Objective: Bisphenol A (BPA) is a chemical produced at high volumes and used widely in food and drink packaging. In adults, elevated BPA concentrations are associated with cardiovascular disease. BPA exposure is plausibly linked to atherosclerosis in adolescents and young adults, but evidence is lacking to date.
Methods: We recruited 886 subjects (12-30 years of age) from a population-based sample of adolescents and young adults based on a mass urine screening to determine the relationship between serum levels of BPA and carotid intima-media thickness (CIMT).
Results: The geometric mean (standard deviation) of concentrations of BPA were 1.72 (5.5) ng/mL After controlling for confounding factors, linear regression analyzes showed a 1-unit increase in natural log BPA was significantly associated with an increase in mean CIMT (mm) (β = 0.005, 95% C.I. = 0.003-0.007, p < 0.001) and other measurement of CIMT (including right and left side of common carotid artery, carotid bulb and internal carotid artery).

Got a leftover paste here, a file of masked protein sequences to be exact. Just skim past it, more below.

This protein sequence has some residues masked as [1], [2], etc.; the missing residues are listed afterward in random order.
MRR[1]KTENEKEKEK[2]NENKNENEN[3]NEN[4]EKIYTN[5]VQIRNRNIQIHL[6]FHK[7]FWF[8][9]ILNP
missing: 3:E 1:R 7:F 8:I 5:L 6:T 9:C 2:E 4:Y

Conclusion: Higher serum concentrations of BPA were associated with increased CIMT in this cross-sectional study of adolescents and young adults. Studies to clarify the mechanisms of these associations are needed.
Keywords: Adolescents; Atherosclerosis; Bisphenol-A; Carotid intima-media thickness.
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